RU-486 – Also Known As The Abortion Pill
Otherwise known as the Abortion Pill, this pill(s) can terminate an embryo up to 10 weeks gestation. This is considered a medical abortion (not surgical) and must be prescribed. The Abortion Pill (which is actually 2 different pills) includes a three-step process:
- First, take Mifepristone. This medication actually blocks your body’s ability to recognize progesterone by the uterus. Progesterone is one of the hormones that your uterus needs to maintain the life of the embryo. By blocking progesterone, the lining of the uterus begins to break down. Then, the life of the growing embryo ends
- Secondly, take Misoprostol. Misoprostol causes the uterus to contract causing the embryo, lining of the uterus, and the embryonic sac to exit the uterus. This process usually takes 24-48 hours and causes extreme bleeding and strong uterine cramping. Do not use tampons during the process, only use pads.
- Lastly, return to the clinic to confirm that the procedure is complete. Your doctor will ask you a variety of questions such as, “Were you able to see the expulsion of the gestational sac or embryo?” “How much bleeding did you experience?” “Are you still experiencing pregnancy symptoms?”
What you need to know: The abortion pill is not taken in a hospital. It is taken at home. Since heavy bleeding and cramping accompany it, it is important that you have someone with you in case of an emergency. Other symptoms during the process can include:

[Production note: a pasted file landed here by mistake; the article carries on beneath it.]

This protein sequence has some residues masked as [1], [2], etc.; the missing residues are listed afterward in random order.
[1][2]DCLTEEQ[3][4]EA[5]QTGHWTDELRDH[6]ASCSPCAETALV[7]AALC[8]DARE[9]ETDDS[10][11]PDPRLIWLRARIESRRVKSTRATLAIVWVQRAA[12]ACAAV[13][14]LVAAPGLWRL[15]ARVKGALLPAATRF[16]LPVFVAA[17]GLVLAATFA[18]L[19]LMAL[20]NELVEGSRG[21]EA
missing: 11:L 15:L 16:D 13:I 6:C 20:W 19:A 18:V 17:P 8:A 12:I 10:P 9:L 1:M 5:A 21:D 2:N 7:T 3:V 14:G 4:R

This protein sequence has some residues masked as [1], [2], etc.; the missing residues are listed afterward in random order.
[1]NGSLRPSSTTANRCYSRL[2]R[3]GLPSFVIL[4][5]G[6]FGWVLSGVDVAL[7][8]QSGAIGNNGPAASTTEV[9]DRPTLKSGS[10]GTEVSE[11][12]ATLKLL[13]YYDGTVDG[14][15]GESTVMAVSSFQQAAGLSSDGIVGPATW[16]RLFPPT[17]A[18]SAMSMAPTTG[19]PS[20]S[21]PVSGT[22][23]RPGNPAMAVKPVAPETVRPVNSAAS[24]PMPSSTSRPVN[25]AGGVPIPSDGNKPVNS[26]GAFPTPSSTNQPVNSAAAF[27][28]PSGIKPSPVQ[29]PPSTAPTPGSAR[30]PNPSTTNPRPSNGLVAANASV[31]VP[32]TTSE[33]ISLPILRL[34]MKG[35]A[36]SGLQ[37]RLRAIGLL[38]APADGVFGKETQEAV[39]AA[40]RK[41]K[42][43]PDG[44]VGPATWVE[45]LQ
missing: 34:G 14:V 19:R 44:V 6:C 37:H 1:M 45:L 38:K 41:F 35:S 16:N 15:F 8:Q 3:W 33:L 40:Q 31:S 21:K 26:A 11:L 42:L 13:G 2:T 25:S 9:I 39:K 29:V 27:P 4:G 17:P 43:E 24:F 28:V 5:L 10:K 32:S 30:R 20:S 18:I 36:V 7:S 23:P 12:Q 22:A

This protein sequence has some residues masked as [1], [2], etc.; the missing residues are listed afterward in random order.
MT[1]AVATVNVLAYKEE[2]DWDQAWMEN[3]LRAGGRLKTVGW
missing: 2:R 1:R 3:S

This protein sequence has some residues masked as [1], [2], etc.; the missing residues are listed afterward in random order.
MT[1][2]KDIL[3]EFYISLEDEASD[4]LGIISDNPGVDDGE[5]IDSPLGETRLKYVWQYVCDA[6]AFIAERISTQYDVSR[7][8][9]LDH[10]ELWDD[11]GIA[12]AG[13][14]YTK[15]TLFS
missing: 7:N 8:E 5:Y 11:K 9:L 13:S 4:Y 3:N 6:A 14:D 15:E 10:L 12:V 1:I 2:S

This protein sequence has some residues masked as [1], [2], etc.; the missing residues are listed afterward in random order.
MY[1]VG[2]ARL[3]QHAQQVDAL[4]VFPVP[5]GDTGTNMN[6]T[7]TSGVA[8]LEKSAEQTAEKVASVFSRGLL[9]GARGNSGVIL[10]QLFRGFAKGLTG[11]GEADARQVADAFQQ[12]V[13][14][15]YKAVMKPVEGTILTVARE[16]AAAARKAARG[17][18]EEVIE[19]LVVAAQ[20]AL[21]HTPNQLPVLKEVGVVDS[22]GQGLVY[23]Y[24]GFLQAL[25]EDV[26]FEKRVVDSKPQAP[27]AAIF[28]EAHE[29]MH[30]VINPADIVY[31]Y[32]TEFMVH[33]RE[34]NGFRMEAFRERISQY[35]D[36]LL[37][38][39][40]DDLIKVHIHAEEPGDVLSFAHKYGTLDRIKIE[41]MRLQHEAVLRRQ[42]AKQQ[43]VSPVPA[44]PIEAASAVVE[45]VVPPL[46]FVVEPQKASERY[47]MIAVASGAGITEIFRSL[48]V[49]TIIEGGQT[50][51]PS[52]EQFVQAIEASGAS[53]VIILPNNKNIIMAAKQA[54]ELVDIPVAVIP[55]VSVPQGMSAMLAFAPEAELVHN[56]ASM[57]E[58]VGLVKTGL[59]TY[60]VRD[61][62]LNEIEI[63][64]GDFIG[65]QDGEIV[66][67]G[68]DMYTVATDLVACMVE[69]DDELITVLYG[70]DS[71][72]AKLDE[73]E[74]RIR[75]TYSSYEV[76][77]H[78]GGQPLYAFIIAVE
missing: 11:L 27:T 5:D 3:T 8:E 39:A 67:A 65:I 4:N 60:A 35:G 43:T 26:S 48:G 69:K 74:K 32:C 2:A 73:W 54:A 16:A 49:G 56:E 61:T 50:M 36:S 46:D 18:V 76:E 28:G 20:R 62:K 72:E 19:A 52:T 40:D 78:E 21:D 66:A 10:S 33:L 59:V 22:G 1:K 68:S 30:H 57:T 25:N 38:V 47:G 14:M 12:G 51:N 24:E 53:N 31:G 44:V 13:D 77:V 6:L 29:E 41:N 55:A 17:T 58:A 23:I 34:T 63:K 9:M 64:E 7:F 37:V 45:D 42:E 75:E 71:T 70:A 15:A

- Mild fever and chills
- Light lactation
- Nausea and sometimes vomiting
Things to be aware about taking RU-486:
- Do not take it if you are past the 10-week window. The chances for it working decrease.
- Do not take if you are using an IUD.
- Do not take if you have a blood clotting condition and/or are taking blood-clotting medication.
- Determine if you are willing to continue with a surgical abortion if the pill fails.
Please contact your doctor or go to the ER if you are experiencing any of these symptoms after taking the abortion pill:
- Foul smelling vaginal discharge
- Blood clots that occur for 2 hours or more.
- Excessive bleeding (fills up more than 2 pads in an hour and happens for 2 hours or more)
- Extreme depression and suicidal thoughts.
- A fever of 100.4° F or higher.
- Severe depression and/or suicidal thoughts.
What if I change my mind?
There is a pill called the Abortion Pill Reversal (APR). It essentially counteracts the first pill (Mifepristone) of RU-486. It can only be used once the first pill is taken. If the 2nd pill has been ingested, APR cannot be used.
A major dosage of progesterone will make up for the progesterone being blocked by the Mifepristone. It needs to be taken within 72 hours after taking Mifepristone. The earlier it is taken the better. One particular statistic states that if taken within the first 24 hours, there is a 55% chance that the pregnancy will continue (americanpregnancy.org).